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What is "chain migration"?

Chain migration explained
What is chain migration? 01:42

The White House laid out its immigration plans to Congress on Thursday. Among many factors within this plan is the Trump administration's hope to curb what it calls "chain migration." President Trump is also expected to address immigration in his first State of the Union address Tuesday night just as Congress gears up to tackle immigration reform in the coming weeks.


What is "chain migration"?

"Chain migration" -- officially known as "family reunification" under federal law -- is the process by which green card holders or legal U.S. residents may sponsor a family member for immigration to the United States.

It is the most common legal form of immigration to the United States. According to the Department of Homeland Security, 238,087 immigrants were categorized as a "family-sponsored preference" in 2016, and 566,706 came as "immediate relatives of U.S. citizens" (spouses, children, or parents).

Between 60 and 70 percent of all lawful permanent immigration to the United States in the past decade has family-based roots.

The application process for the permanent residency of certain family members varies depending on the petitioners' status of green card holder vs. citizen.

Citizenship is not automatically granted to those who are sponsored by their family members in the United States, and the waiting period with U.S. Citizenship and Immigration Services can last anywhere from a few months to decades.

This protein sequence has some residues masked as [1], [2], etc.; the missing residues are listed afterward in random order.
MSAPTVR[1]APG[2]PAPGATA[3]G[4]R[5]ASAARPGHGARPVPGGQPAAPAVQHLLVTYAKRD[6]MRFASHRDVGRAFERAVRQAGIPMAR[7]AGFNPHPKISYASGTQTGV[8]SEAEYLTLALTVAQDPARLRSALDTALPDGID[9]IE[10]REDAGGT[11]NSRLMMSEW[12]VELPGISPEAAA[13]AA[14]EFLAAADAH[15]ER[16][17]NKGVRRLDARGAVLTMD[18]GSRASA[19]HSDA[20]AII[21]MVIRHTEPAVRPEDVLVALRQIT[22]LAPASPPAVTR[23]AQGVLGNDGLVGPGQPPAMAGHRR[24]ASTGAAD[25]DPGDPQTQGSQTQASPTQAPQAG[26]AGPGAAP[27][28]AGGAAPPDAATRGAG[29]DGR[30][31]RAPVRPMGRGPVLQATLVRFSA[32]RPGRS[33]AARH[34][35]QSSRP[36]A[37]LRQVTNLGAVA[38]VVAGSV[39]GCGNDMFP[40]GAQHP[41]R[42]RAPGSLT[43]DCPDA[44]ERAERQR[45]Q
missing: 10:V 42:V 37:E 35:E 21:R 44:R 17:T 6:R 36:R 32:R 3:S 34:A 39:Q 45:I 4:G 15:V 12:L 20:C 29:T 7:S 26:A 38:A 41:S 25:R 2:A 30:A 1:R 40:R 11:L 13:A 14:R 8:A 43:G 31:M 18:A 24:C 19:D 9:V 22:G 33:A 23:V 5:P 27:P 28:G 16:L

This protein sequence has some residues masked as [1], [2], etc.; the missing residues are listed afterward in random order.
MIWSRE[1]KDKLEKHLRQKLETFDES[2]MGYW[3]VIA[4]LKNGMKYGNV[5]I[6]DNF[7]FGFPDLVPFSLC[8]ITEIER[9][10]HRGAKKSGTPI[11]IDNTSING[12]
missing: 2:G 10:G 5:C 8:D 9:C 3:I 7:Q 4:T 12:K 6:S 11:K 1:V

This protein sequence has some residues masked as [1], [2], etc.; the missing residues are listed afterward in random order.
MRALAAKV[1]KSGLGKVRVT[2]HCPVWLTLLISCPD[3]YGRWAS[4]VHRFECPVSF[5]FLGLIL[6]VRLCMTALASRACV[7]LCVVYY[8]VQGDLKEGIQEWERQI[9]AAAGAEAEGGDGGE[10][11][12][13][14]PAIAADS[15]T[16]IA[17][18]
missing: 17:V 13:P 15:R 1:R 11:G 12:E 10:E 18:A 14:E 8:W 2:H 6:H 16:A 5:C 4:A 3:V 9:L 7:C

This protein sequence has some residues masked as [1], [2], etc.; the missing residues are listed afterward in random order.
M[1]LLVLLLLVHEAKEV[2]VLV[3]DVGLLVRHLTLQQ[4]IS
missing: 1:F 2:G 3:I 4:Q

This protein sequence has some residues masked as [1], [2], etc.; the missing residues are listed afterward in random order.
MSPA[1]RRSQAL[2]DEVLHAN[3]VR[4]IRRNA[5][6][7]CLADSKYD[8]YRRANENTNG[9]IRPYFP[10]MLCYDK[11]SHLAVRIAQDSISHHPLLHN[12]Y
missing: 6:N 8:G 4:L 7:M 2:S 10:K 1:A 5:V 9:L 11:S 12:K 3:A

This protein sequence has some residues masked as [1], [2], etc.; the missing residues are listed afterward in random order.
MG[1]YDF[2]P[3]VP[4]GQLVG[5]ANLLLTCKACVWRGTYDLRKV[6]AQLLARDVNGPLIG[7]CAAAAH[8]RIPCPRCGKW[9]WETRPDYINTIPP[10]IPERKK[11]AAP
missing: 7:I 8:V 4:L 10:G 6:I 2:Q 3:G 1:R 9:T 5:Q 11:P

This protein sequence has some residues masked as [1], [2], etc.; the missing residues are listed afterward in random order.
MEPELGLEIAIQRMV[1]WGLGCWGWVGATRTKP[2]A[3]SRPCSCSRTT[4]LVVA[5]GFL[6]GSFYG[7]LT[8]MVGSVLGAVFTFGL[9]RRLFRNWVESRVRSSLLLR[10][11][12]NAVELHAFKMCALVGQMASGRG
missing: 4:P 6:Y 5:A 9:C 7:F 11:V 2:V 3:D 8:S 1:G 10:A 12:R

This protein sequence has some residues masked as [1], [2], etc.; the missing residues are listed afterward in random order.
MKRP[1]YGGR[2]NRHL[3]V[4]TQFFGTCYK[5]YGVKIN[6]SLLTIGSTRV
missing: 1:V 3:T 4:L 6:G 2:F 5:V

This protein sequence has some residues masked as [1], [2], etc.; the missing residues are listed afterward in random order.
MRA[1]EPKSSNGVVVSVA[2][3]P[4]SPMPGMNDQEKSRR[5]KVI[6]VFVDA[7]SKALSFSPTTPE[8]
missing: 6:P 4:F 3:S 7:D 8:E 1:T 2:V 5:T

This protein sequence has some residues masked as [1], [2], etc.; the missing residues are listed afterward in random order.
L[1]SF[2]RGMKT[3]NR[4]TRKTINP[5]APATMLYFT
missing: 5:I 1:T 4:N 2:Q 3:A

Why does President Trump want to end "chain migration"?

The White House's most recent immigration proposal aims to limit chain migration to only spouses and minor children while excluding sponsorship of extended family.

Mr. Trump claims that immigrants entering the country through chain migration take jobs away from U.S. citizens and pose a threat to national security. The Trump administration has expressed its goal to move away from chain migration and toward a "merit-based" means of immigration, or a system that prioritizes highly educated, english speaking immigrants.

Mr. Trump announced his administration's opposition to the system after the New York City terror attack on Halloween that killed 8 people and injured 12 more, although the suspect in that attack entered the country through the diversity visa lottery program, which is separate from chain migration.

The Trump administration re-upped its call to end the chain migration system when suspect Akayed Ullah attempted to bomb the passageway under 42nd Street connecting the subway stations at Times Square and the Port Authority Bus Terminal in December. CBS News confirmed that Ullah entered the country from Bangladesh in February 2011 through chain migration sponsorship, although he became a legal permanent resident of the United States.

The White House's website provides this infographic on chain migration that does not cite any specific numbers: 


They claim that as a result of chain migration, "The large influx of predominantly low-skilled migrants has had substantial fiscal and national security consequences." 

So, is it "chain migration" or "family reunification"?

While "chain migration" and "family reunification" refer to the same process, both have partisan implications. When chain migration first started appearing in academic texts in the 1960s, it was not a pejorative term. Roughly ten years later, the term family reunification entered the immigration lexicon.

Democrats and progressives says that "chain migration" has become a loaded term and have thus adopted the term family reunification, while their Republican counterparts typically stick with chain migration. The Trump administration has favored chain migration over family reunification. In fact, a Google Trends search yields a large uptick in the popularity of chain migration vs. family reunification during the first year of the Trump presidency. 

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